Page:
Over the better part of a decade, AcousticSampleS have consistently proven themselves as purveyors of fine quality sampled instruments. It is evident in each one of their products that a careful balance is maintained between library size and sonic realism. The question could be asked: “What good is ‘realism’ if the instrument that’s been sampled isn’t pristine in its original state?”
Mark79 may certainly be categorized as a classic, vintage instrument. Here, we are presented a superb sample library of a classic 73 key ‘suitcase’ Fender Rhodes® Mark II, circa 1979. The samples were recorded dry via studio-grade DI into a high end tube-powered preamp. From the moment you play your first chord or riff, your ears are greeted with authentic Rhodes character a-plenty. The tone is rich, full and very well-balanced. All of this sumptuous tines n’ tone can be had for the reasonable price of 79€ / $87 (USD)
As regards space requirements, there are close to three and a half gigabytes of uncompressed samples packed into this library - these generously feature TEN layers of sustained note *and* TEN layers of release samples. Thankfully, the samples have been compressed in lossless FLAC format and only require 1.46 GB of hard drive real-estate. By today’s large, multi-gig standards, this is a very manageable library size. The samples load quickly and are ready-to-go within just a few seconds, from a cold state.
Once a purchase has been transacted, the buyer receives an emailed invoice listing a personalized serial number. Presumably, a customer has created a User Account at acousticsamples.net whereby the serial number can be registered and authorized. Once this has been accomplished, download links are provided in the “Downloads/Serials” section of the user’s online account. The process is simple and efficient. There aren’t any restrictions placed on the frequency or availability of purchased downloads.
* The latest AcousticSampleS iLok licenses can also be machine activated/authorized.
Mark79 does not disappoint one’s ocular senses. The GUI is comfortably proportioned within the typical UVI Workstation’s dimensions of 720px wide x 716px high and shows off eye-pleasing photo-realistic graphics. The presentation here is an excellent balance between functionality and visual appeal.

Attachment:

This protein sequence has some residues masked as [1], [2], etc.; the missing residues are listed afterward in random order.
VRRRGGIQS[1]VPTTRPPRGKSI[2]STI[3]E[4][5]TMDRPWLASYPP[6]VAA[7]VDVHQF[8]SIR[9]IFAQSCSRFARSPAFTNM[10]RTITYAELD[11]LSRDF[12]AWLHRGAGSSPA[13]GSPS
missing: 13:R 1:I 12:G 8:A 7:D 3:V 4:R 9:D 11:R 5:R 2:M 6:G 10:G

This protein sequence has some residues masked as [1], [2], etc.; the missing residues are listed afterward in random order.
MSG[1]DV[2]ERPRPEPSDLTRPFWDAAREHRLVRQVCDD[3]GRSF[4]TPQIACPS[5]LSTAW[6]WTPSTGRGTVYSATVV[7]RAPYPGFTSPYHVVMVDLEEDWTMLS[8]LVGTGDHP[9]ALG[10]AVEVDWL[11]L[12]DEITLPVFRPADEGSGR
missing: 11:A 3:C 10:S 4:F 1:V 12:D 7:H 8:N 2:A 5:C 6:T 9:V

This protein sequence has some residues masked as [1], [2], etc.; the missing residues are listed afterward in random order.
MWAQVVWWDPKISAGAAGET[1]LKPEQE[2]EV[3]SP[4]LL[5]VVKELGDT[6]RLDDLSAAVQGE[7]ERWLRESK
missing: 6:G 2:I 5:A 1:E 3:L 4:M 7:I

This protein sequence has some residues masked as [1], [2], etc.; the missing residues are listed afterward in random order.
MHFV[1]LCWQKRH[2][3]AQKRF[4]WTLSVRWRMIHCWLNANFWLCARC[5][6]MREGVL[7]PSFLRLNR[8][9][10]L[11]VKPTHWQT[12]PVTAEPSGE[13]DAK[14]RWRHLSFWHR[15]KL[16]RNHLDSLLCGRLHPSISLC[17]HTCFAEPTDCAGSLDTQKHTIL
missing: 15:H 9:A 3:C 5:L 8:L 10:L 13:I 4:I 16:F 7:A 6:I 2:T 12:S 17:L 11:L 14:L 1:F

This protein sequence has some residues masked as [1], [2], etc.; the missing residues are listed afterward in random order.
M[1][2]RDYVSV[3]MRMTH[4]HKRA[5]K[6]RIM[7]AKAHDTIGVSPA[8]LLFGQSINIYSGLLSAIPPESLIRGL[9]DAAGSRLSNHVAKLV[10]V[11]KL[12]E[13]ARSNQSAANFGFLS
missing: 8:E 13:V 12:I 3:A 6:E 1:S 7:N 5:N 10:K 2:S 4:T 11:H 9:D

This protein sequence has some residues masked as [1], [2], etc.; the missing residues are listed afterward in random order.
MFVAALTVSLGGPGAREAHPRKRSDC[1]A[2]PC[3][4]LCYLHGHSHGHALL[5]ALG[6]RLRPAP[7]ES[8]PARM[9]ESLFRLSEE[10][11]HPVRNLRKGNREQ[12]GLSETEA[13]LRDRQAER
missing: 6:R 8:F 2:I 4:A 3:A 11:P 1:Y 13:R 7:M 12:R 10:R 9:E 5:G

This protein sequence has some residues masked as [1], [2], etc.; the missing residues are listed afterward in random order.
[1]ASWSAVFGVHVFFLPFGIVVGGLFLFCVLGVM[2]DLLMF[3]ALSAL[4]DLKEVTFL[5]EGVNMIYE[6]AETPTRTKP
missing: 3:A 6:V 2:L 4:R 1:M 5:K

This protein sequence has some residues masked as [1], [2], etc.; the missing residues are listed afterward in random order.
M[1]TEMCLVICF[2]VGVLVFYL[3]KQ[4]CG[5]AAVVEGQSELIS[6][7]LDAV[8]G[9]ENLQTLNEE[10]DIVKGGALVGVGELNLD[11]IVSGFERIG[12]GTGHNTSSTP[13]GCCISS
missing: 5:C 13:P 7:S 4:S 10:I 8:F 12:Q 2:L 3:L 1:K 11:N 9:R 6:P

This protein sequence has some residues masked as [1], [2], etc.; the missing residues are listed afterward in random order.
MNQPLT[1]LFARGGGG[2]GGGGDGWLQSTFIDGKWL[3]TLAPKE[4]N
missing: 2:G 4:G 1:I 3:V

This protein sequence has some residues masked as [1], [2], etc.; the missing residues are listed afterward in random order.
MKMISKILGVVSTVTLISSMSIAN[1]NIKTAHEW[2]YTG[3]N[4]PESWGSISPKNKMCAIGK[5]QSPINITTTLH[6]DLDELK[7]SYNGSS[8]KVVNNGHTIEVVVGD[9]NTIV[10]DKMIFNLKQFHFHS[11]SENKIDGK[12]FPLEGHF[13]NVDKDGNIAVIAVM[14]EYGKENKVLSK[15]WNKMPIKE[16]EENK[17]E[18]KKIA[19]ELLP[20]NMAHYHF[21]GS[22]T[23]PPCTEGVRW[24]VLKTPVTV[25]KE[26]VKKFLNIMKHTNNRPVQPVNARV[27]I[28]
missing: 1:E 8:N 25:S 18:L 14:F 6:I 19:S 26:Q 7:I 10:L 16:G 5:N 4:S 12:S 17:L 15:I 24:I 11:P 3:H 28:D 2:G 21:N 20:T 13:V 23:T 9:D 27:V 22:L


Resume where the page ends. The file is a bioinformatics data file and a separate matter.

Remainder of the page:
The onlooker is immediately struck with the impression of an old Rhodes e-Piano that’s been well maintained. Delicate, graphical application of lighting, shadowing and reflective effects divvy up a tasty dish of visuals.
We’re supplied a conventional yet satisfying array of controls for manipulating both Electric and Acoustic levels, bass and treble EQ, Vibrato speed and intensity, Distortion (or more accurately, overdrive), Reverb, Cabinet modeling, and Release & Pedal volumes. Each of these responds smoothly to mouse movements. All of the control labels are legible and clearly seen. There are three amply-sized push buttons for Distortion, Reverb and Cabinet emulation which brightly indicate their ‘on/off’ status. A small dip switch facilitates switching the vibrato from off, pan, or traditional volume oscillation.
Making changes to any of the knobs or EQ sliders results in smooth, gradual changes to the instrument’s sound. The stereo-capable vibrato/panning feature is particularly pleasing. Double clicking on any of the user-adjustable controls allows for direct value input from computer keyboard, which is most convenient. Although it’s super simple to dial up a *great sound in “Mark79”, I was surprised that the library doesn’t include at least a smattering of presets. (I’m reaching to find something slightly negative to keep this review balanced) *Smile.
This library yields ten true velocity layers for both natural sustained notes as well as an equal number of release noise layers. The UVI scripting ‘under-the-hood’ performs admirably and ensures seamless, intelligent cohesion between the various sampled elements. Of course, the raw, unamplified acoustic samples can be mixed in according to a player’s own discretion. There is a lush pool of pedal and release samples flawlessly integrated, which greatly increases the perception of realism. These are easily blended with actual sustained (*normal) notes. Each can be set between -20dB to +8dB.
As mentioned earlier, there is an independent “Acoustic” volume knob. AcousticSampleS haven’t gone to the extremes that SonicCouture have with SC’s “EP73 Deconstructed” Kontakt library, but there is still ample mechanical-noise realism to be experienced here. Most professional recordings do not include a Rhodes’ acoustic, mechanical ‘noise’; this is a authenticity bonus for the player.